George Zimmerman to remain on GPS monitoring
Zimmerman charged with 2nd-degree murder in death of Trayvon Martin
A judge ruled that George Zimmerman, who's charged with murder in the death of Trayvon Martin, must remain on GPS monitoring and cannot leave Seminole County.
Judge Debra Nelson heard several motions in the case on Tuesday, and Zimmerman appeared at the hearing wearing a suit coat and tie while sitting next to his lead attorney, Mark O'Mara. Nelson denied bond requests from Zimmerman's defense team.
Besides dropping the monitoring, the defense wanted Zimmerman to be able to live outside Seminole County.
"He goes out when he has to. He has a very strict curfew. He's adhered to that curfew. He's gained a little bit of weight, as many people noted in his last appearance," Zimmerman's brother, Robert Zimmerman Jr., said at a news conference after the hearing. "It's very hard to get exercise. It's very hard to do things with that thing on your ankle."
O'Mara said it's been frustrating for Zimmerman not to be able to leave the county as part of his bond condition. O'Mara said Zimmerman was not a threat to flee, and a probation officer testified that he's not had any problems with Zimmerman.
The state, however, reminded Nelson that Zimmerman previously lied to the court -- when another judge was overseeing the case -- about his ability to post bond.
"My guy deserves a good defense and he's going to get it," O'Mara said after the hearing. "I'm frustrated by someone who says he should stay in hiding while he's doing that. I'm also frustrated by people who still say, 'I want him dead.' Why? What's the point with that?"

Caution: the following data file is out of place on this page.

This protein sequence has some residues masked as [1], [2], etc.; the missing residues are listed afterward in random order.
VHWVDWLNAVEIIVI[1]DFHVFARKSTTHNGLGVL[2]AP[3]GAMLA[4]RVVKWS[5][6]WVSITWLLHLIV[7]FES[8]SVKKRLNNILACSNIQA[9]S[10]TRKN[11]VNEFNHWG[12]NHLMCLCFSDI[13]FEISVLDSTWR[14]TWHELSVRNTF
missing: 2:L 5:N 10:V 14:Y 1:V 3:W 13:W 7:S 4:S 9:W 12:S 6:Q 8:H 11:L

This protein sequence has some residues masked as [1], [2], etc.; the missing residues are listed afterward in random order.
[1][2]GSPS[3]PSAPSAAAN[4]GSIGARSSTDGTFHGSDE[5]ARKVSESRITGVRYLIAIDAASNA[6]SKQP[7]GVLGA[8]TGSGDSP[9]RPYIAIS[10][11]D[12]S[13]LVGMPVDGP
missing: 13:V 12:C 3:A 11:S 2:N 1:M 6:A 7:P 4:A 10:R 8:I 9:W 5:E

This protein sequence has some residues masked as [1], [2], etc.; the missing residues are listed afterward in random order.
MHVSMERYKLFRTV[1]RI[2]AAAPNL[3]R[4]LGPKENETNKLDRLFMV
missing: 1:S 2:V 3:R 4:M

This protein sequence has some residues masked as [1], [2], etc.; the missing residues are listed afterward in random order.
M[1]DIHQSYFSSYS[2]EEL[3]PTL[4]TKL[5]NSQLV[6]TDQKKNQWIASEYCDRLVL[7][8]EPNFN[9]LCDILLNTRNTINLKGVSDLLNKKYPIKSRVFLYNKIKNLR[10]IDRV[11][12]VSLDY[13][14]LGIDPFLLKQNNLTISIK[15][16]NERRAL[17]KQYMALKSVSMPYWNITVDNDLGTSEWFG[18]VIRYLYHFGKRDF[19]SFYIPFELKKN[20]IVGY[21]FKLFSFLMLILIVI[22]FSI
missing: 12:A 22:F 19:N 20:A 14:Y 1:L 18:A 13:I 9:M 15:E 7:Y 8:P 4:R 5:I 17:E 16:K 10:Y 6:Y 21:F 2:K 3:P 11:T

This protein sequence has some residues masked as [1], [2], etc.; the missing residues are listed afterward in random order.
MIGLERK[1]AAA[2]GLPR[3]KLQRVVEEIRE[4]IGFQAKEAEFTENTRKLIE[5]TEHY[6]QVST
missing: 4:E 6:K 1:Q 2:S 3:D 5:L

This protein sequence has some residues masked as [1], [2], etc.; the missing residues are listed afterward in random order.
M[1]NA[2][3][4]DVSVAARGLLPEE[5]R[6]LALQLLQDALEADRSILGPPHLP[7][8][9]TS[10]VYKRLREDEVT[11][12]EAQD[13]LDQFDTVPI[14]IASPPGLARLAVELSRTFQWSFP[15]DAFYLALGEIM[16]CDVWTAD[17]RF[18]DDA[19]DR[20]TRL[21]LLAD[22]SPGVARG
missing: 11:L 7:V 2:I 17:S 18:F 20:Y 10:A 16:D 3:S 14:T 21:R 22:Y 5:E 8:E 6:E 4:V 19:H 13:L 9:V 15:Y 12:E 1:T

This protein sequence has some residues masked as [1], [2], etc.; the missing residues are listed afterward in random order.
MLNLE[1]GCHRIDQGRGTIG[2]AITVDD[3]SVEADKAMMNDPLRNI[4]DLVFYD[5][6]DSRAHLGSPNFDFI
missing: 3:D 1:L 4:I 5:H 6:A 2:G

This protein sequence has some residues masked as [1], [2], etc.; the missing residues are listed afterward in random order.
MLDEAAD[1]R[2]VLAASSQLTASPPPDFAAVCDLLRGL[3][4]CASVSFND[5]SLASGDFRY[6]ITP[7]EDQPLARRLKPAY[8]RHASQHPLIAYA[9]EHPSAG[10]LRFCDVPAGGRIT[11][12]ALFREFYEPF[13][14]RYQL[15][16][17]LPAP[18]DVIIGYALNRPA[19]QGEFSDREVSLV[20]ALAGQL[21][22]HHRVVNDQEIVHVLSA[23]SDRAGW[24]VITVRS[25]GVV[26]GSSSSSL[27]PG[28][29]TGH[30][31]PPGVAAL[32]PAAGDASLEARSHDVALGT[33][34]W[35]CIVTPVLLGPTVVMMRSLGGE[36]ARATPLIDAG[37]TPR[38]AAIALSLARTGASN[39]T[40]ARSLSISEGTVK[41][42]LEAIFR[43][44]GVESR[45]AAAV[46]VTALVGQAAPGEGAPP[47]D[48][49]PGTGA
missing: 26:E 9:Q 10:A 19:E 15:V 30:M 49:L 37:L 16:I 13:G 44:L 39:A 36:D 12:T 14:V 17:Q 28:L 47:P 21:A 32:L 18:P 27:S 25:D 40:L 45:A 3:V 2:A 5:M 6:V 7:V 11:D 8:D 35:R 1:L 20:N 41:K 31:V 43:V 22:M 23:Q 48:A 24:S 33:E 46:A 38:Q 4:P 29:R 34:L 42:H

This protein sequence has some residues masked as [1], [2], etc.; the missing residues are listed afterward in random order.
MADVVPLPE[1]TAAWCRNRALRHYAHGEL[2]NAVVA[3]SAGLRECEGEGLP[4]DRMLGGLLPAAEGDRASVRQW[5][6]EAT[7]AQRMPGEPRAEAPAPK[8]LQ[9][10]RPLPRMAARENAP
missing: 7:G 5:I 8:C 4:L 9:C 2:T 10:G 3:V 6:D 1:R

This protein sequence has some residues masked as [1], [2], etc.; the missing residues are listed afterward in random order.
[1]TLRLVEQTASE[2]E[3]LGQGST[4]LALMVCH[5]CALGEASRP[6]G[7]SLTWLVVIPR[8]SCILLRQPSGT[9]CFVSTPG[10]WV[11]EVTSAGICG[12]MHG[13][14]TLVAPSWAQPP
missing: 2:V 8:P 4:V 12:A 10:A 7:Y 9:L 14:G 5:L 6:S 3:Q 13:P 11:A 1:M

O'Mara said his client lives in a constant state of fear. That's why he wanted Zimmerman to be able to live somewhere else in Florida while awaiting trial. Prosecutor Bernie de la Rionda disagreed and argued Zimmerman -- and the GPS device -- should stay right where they are.
"The defense says we need this because it's not safe. Not safe, not safe, defendant has to be in disguise. My recollection, he appeared on national TV, put his profile up," de la Rionda said. "Last time, this defendant came in the front and the media was following him. So many threats, can't have it both ways. Keep bringing up publicity, then argue that it's unsafe for him there. Maybe it's for autographs."
"I'm frustrated that he lives in hiding," O'Mara said. "He's absolutely broke. Needs money for a good defense and can't come up with it, and it being put upon by a prosecutor who starts yelling about publicity and autographs, and yet we have a very difficult time getting discovery."
Zimmerman's attorneys also sought copies of FBI communications with local investigators.
The next hearing in the case is set for Jan. 8.
Zimmerman is charged with second-degree murder in the death of 17-year-old Martin following an altercation in Sanford in February. He has pleaded not guilty, claiming self-defense under Florida's "stand your ground" law.
"We're all constantly afraid. I'm afraid right here," Robert Zimmerman said. "I mean, this is a very secure area. It's the courthouse. We have to do things for our security all the time."
Zimmerman said he talks to his brother George often, but never about the death of Martin.
"We communicate, all of us. We all stay in touch," he said. "We do not ever talk about the case or about the events of that night anymore. It was something that obviously frustrated George in the beginning. He was very traumatized by what had happened."
"We talk about family things, not about the case, not about the proceedings," Zimmerman said. "George is entitled to his privacy, and our family is worried about him."
Last week, the state released more information in the case, including a photo showing Zimmerman with a bloody, swollen nose.
Nelson has set a trial date for June 10 and a "stand your ground" hearing for 45 days before trial.
Copyright 2012 by News4Jax.com. The Associated Press contributed to this report. All rights reserved. This material may not be published, broadcast, rewritten or redistributed.